> 'this' is always available in instance scope and you
> can use it to access all members of 'this' instance
>
> Likewise, 'class' should always be available for
> accessing static context (without the need for
> explicit class specification)

Now, this is an interesting observation... :)
Again, in a language where all elements are treated as first class objects, the keyword this would have context inside a class method. Unfortunately, changing Java to support such a notion at this late date would require some serious reconstructive surgery. This is because in order to this to have meaning, it has to refer to some context. In Java, static methods have no containing context. In other OO languages such as Smalltalk, a classes are instances of the class Class and as such, "static methods" are actually instance methods of the instance class (and yes, there is a bit of circularity in there ;)).

patrikbeno
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Joined: 2004-10-11

I am not sure about your standpoint. Do you agree with this or not?

Let this be how it is. It's fine.
Just let's make 'class' keyword always point to the actual static context. You always have one.

kcpeppe
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Joined: 2003-06-15

> I am not sure about your standpoint. Do you agree
> with this or not?

I agree that it's an abnormality but unfortunately it's a little late in the game to be making this type of change. This of course comes with my usual disclaimer that these experimential things should not be applied to the production version of Java ;)
>
> Let this be how it is. It's fine.
> Just let's make 'class' keyword always point to the
> actual static context. You always have one.

That is the problem, you really don't have a context while in a static method :|

patrikbeno
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Joined: 2004-10-11

At compile time, you always have static context.
Compiler can always expand 'class.getName()' to 'Actual.class.getName()'. Why should I be bothered to type it?

And that's all I want and it's easy. javac guys would be able to do it in an hour or less

kcpeppe
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Joined: 2003-06-15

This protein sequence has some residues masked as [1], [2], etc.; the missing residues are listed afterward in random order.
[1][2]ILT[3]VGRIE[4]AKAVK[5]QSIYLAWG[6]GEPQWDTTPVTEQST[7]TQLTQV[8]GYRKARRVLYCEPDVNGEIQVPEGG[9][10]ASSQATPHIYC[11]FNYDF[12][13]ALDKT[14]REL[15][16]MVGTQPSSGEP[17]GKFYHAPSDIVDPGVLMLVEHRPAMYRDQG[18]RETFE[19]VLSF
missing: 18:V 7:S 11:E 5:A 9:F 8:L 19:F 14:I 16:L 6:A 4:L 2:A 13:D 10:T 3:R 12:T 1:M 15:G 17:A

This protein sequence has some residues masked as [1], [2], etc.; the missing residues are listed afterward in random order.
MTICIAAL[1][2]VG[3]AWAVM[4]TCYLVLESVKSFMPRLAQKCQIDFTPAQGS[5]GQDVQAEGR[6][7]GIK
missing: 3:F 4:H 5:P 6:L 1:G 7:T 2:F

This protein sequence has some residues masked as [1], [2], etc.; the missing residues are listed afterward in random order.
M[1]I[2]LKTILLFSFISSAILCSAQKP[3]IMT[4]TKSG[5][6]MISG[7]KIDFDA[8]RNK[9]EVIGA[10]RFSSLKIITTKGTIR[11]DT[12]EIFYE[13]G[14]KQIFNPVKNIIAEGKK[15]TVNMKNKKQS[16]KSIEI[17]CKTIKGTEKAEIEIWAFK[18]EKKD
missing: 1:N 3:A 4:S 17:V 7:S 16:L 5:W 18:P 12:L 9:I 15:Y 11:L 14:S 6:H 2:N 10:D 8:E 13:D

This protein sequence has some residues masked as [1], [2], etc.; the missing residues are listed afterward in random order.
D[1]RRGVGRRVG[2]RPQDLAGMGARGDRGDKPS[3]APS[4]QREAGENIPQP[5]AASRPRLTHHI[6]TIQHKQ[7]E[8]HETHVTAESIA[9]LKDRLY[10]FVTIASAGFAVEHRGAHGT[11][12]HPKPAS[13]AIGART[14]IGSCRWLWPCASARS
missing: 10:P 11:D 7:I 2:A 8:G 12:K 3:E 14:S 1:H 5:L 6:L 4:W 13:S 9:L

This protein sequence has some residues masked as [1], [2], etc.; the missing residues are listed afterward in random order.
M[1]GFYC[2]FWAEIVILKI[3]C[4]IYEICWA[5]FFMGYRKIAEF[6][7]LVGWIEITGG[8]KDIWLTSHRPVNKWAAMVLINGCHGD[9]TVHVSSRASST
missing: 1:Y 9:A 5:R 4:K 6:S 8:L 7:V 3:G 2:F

You are correct.. you do have a static context.. trouble is, it's the same context for ALL static methods. If this was to refer to that space, then..... you'd be refering to quite a bit...

patrikbeno
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Joined: 2004-10-11

I can't see your point.

in my example right on the top you use 'MyClass.class' to obtain Class instance. I want to remove the need for explicit MyClass reference, there is no reason for it. 'class' just does it. Always. What's wrong with that? Still don't understand.

kcpeppe
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Joined: 2003-06-15

> I can't see your point.
>
> in my example right on the top you use
> 'MyClass.class' to obtain Class instance. I want to
> remove the need for explicit MyClass reference, there
> is no reason for it. 'class' just does it. Always.
> What's wrong with that? Still don't understand.

The thing is, an instance acts as a containing name space or context. Statics all live in the same name space, there is no containment as there is in objects. Now, I've not been involved in VM development for quite some time but I do recall that this lack of containment was a problem for those connecting OODMS to Java.

monika_krug
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Joined: 2004-10-14

> Statics all live in the same name
> space, there is no containment as there is in
> objects.

If this is so, how can two classes have static methods of the same name?

Monika.

kcpeppe
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Joined: 2003-06-15

> > Statics all live in the same name
> > space, there is no containment as there is in
> > objects.
>
> If this is so, how can two classes have static
> methods of the same name?
>
> Monika.

I believe they are qualified by the class name. That said, they still all live in the same static name space which I believe is at the root of the problem.

patrikbeno
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Joined: 2004-10-11

Have you read my post, my friend? it should be right below this one.

Or click here http://forums.java.net/jive/thread.jspa?messageID=4302#4302